Jade and Valyen Rauser combined to seven Montana state wrestling championships, but in college their careers took different paths.
Earlier this week, the twin brothers volunteered at a youth wrestling camp at Broadwater High School. Four years ago, after completing their redshirt years at Utah Valley, a doctor gave Valyen a devastating diagnosis.
“I had Ulcerative Colitis,” Valyen said. “It’s kind of like Chron’s Disease. I was probably using the restroom like 20 to 30 times a day.”
The severity forced an operation. A surgeon removed 10 inches of Valyen’s colon. The recovery time was 13 months of non-strenuous activity, which meant no wrestling. The order felt like a death sentence.
“Wrestling was my life,” Valyen said. “My parents told me that as longed as I wrestled, I wouldn’t have to work a day in my life.”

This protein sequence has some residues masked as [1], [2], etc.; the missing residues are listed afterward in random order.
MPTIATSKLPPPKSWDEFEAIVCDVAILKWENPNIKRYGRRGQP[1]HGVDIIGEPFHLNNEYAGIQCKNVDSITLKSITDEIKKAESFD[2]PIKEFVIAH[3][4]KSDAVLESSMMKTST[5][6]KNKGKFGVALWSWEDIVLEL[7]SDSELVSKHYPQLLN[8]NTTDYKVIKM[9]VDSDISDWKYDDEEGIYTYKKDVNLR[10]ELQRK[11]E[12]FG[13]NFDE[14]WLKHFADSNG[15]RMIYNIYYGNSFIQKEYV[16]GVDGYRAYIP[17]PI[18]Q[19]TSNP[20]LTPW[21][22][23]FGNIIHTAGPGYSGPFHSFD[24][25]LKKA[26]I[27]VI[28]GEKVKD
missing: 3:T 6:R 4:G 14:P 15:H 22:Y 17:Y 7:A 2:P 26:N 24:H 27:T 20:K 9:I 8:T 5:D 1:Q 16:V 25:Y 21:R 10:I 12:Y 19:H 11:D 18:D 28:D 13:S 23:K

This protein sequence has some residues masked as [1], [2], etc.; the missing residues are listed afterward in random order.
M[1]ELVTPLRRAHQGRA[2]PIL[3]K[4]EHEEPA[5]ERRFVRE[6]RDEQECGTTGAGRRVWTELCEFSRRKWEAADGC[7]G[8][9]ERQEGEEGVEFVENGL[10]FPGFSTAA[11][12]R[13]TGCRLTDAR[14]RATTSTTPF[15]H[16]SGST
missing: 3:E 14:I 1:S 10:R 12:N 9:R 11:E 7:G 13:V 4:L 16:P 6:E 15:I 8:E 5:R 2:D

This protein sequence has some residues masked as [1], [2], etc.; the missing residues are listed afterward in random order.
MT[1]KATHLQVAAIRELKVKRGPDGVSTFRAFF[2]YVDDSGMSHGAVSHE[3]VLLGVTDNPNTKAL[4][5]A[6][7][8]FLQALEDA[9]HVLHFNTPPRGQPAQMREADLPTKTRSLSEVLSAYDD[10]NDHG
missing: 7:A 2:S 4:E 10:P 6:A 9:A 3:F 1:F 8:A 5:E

His career was over. Valyen chose long-term health over short-term success. Now, he focused on helping his bother deal with a harsh reality.
“I wasn’t use to multiple guys beating me,” Jade said. “I would go to the college room and I wouldn’t even get a win. I wouldn’t even get a take down.”
Losing was uncommon to a wrestler who went a 175-0 at Broadwater. Jade said he leaned on his brother, girlfriend and teammates for support.
“I almost quit my redshirt year,” Jade said. “Not a lot of people know that. A couple of kids on my team talked me into staying.”
The decision paid off. By his senior year, Utah Valley moved to the Big 12 conference and he placed third in the conference. At nationals he finished eighth, placing high enough to earn All-American honors.
“The goal coming out of high school was to be a national champion,” Jade said. “The goal below that is to become an All-American.”
For Valyen, it took time to come to grips with not wrestling. Today, he’s an assistant at Belgrade High.
“Now I teach how to be as tough as me,” Valyen said.
The twins inspired younger athletes, including their younger brother Kameron, who also desires to win a state title.
“I was just sitting there stunned and amazed,” Kameron said. “I look over and my mom starts crying. I want that to by me one day.”
For Jade and Valyen, now, they hope to continue to inspire younger generations through coaching and teaching camps.